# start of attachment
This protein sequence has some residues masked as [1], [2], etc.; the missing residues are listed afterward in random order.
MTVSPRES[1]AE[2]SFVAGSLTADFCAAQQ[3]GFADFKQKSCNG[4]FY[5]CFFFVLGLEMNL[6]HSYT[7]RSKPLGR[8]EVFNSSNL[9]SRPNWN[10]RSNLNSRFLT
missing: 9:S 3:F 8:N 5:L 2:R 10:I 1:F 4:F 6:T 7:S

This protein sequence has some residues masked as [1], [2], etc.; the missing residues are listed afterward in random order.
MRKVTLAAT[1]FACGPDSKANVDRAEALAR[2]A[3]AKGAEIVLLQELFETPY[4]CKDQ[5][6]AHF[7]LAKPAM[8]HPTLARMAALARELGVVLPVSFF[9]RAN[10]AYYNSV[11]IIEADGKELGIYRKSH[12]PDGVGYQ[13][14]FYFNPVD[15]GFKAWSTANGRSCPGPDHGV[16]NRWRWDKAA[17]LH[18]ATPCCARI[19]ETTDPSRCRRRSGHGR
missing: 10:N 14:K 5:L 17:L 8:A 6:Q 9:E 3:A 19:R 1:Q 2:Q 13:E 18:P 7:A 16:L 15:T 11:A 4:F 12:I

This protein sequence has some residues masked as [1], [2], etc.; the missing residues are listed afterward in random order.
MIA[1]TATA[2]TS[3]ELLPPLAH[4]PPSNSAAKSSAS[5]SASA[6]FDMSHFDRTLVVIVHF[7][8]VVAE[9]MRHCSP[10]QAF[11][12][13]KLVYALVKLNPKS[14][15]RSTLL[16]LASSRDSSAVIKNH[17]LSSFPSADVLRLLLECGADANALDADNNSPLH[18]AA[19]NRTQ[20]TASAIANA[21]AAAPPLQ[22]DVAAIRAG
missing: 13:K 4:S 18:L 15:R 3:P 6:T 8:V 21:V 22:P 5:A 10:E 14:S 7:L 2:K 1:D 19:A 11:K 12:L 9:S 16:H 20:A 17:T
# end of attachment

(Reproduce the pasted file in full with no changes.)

This protein sequence has some residues masked as [1], [2], etc.; the missing residues are listed afterward in random order.
MTVSPRES[1]AE[2]SFVAGSLTADFCAAQQ[3]GFADFKQKSCNG[4]FY[5]CFFFVLGLEMNL[6]HSYT[7]RSKPLGR[8]EVFNSSNL[9]SRPNWN[10]RSNLNSRFLT
missing: 9:S 3:F 8:N 5:L 2:R 10:I 1:F 4:F 6:T 7:S

This protein sequence has some residues masked as [1], [2], etc.; the missing residues are listed afterward in random order.
MRKVTLAAT[1]FACGPDSKANVDRAEALAR[2]A[3]AKGAEIVLLQELFETPY[4]CKDQ[5][6]AHF[7]LAKPAM[8]HPTLARMAALARELGVVLPVSFF[9]RAN[10]AYYNSV[11]IIEADGKELGIYRKSH[12]PDGVGYQ[13][14]FYFNPVD[15]GFKAWSTANGRSCPGPDHGV[16]NRWRWDKAA[17]LH[18]ATPCCARI[19]ETTDPSRCRRRSGHGR
missing: 10:N 14:K 5:L 17:L 8:A 6:Q 9:E 3:A 19:R 1:Q 2:Q 13:E 18:P 7:A 16:L 15:T 11:A 4:F 12:I

This protein sequence has some residues masked as [1], [2], etc.; the missing residues are listed afterward in random order.
MIA[1]TATA[2]TS[3]ELLPPLAH[4]PPSNSAAKSSAS[5]SASA[6]FDMSHFDRTLVVIVHF[7][8]VVAE[9]MRHCSP[10]QAF[11][12][13]KLVYALVKLNPKS[14][15]RSTLL[16]LASSRDSSAVIKNH[17]LSSFPSADVLRLLLECGADANALDADNNSPLH[18]AA[19]NRTQ[20]TASAIANA[21]AAAPPLQ[22]DVAAIRAG
missing: 13:K 4:S 18:L 15:R 3:P 6:T 8:V 21:V 22:P 5:A 10:E 14:S 7:L 2:K 1:D 19:A 11:K 12:L 9:S 16:H 20:A 17:T